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“In much travail Christ is born in many hearts,” Richard wrote, reflecting on the 14 Christmases he spent in prison.

It was Christmas Eve and Richard Wurmbrand had just returned to his cell after 12 hours of slave labour in the bitter Romanian winter. His body ached, he was shivering and his stomach churned with hunger. For another hour, Captain Stan kept him and his fellow prisoners standing at attention.

“This has become hard as steel from beating prisoners,” the captain shouted while baring his fist. “I can crack any of you with one punch. I promise that for tomorrow’s feast you’ll be beaten worse than ever. Christ was not born for you. Nobody loves you. Your wives are now with other men. Your children are now communists and curse you. Merry Christmas.”

Richard and several of his cellmates knew otherwise. They knew that Jesus loved them and that He was born for every man in that prison, including Captain Stan.

After the captain had left, one of Richard’s cellmates, Pastor Craciun, stretched out his weakened body on the few wooden planks that served as a bed and whispered to Richard, “Tomorrow might be unpleasant, but ‘He that keeps Israel shall neither slumber nor sleep’” (Psalm 121:4). A moment later, the pastor was sleeping peacefully.

In the 14 Christmases Richard spent in prison, he met some who were not able to sleep as peacefully as Pastor Craciun.

“Help me! I have tortured many innocents,” cried Sepeanu, a former colonel in the communist secret police who lay dying in Richard’s cell. Communists jailed not only Christians, Jews and political opponents but also their own comrades. “I am going to hell,” he moaned to another pastor in the cell.

The pastor, who suffered for a faith that Richard knew wasn’t biblical, told the tormented officer, “Don’t worry! God is good. He has no hell.”

“If you burned with remorse as I do,” replied Sepeanu, “you would know there is a hell. I feel as if I am gliding toward it.”

In that moment, Richard witnessed the unbelieving pastor give the only message that brings peace: “No sin against God’s majesty goes without punishment, but Jesus has borne the punishment due to us. Through His blood we are saved from hell.” The communist was converted, and the pastor had learned a lesson from the admonition of a dying torturer.

Jesus was born in both their hearts.

In another cell, Richard once overheard a conversation between a pastor named Simeon and a thief named Cunia. Every day Cunia stole Simeon’s eyeglasses and then offered to return them in exchange for the pastor’s supply of sugar. Pastor Simeon never complained, and then one day he said to the thief, “I give you the sugar gladly. You don’t need to blackmail me by taking my glasses.”

“Why don’t you get angry and report me?” Cunia asked.

“Because I want you to become a better man,” Simeon replied. “I love you.”

“Nobody loves me,” Cunia said. “I am a thief.”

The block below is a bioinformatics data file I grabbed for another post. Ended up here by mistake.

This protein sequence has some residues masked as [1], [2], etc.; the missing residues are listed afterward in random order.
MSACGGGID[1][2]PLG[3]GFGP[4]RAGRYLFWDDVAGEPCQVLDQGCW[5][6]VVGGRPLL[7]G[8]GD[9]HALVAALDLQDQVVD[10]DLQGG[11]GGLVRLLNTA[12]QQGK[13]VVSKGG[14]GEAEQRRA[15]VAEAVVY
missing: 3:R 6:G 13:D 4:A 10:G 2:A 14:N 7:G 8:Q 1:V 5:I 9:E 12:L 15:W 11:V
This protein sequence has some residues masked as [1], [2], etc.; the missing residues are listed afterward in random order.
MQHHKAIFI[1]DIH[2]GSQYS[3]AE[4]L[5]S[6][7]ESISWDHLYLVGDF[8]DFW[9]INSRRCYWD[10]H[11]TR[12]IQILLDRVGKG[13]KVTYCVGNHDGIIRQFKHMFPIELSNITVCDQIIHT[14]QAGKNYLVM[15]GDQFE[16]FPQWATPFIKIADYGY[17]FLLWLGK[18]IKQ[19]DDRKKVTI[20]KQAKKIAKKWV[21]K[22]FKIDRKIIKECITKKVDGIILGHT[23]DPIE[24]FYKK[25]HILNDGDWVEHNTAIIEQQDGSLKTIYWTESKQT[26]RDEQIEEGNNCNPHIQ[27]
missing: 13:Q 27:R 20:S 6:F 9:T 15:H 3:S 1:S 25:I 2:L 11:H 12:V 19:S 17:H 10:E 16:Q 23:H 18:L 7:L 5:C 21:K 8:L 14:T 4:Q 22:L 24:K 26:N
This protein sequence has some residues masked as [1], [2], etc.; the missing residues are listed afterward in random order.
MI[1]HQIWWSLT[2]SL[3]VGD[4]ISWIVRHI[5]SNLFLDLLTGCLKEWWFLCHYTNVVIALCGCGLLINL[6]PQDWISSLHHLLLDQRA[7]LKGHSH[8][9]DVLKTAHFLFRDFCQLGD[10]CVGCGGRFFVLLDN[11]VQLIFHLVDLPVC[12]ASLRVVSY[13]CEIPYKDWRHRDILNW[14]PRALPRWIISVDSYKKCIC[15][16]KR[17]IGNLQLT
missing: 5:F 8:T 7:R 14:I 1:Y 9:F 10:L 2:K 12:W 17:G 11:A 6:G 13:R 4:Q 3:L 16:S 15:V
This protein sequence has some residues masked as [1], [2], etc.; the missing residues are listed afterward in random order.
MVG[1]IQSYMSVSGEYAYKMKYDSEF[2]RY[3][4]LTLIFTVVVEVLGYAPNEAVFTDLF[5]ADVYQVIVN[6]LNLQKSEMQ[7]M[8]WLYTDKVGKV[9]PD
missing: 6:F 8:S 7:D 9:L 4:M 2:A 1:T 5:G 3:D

“It is Christmas, Jesus’ birth,” Simeon continued. “He loved thieves so much that He likened Himself to a thief who comes in the night. I too have learned much from thieves. You are passionate in your trade; you go to great lengths to get money. You suffer repeatedly, but, once freed, you revert to stealing. You are a model of persistence. Like you, I too like gold. I have chosen as my eternal abode a city where even the streets are paved with gold. Jesus came from there to enrich us. There is no need to steal any more.” Again, the story was told about the Son of God who was born in a stable to save us.

“Peering through the hollow eyes of death one can see the highest quality of life,” Richard wrote as he recalled these stories. “On Christmas the Son of God was made man that we might become children of God. His aim has been fulfilled. There are real children of God.”

On another Christmas Eve, Richard lay sick in bed while an abbot named Iscu lay in another bed on his right, awaiting death from the tortures he had endured. The abbot was serene, knowing he would soon be with Jesus in heaven. He spoke little, but when he did “he breathed truth that can be known only in deep pain,” Richard wrote.

On Richard’s left was another prisoner – the man who had tortured Iscu. His comrades had turned on him, and he too, had been imprisoned and tortured.

Distraught by his deeds, this man woke Richard during the night. “I have committed horrible crimes,” he confessed. “I can find no rest. Help me,” he pleaded.

Just then, Iscu called two other prisoners to his side to help him. Leaning on them, he walked slowly to his former torturer and sat down at his bedside. “You were young and did not know what you were doing,” he said, caressing the man’s head. “I forgive and love you, as do all the other Christians you mistreated. And if we sinners who have been saved by Jesus can love like this, how much more is He ready to erase all the evil you have done, to cleanse you fully. Only repent.”

In that common cell in which there was no privacy, Richard heard the torturer confessing his crimes to the tortured. And he overheard the tortured absolving his torturer before they embraced.

Both men died that night, on Christmas Eve. It was not simply a commemoration of the event in Bethlehem. It was Jesus being born in the heart of a criminal.

“This is the real meaning of Christmas,” Richard wrote. “Such men love the cross and endure its humiliation. They follow the Man of Sorrows in suffering that has been freely chosen for the sake of truth.”

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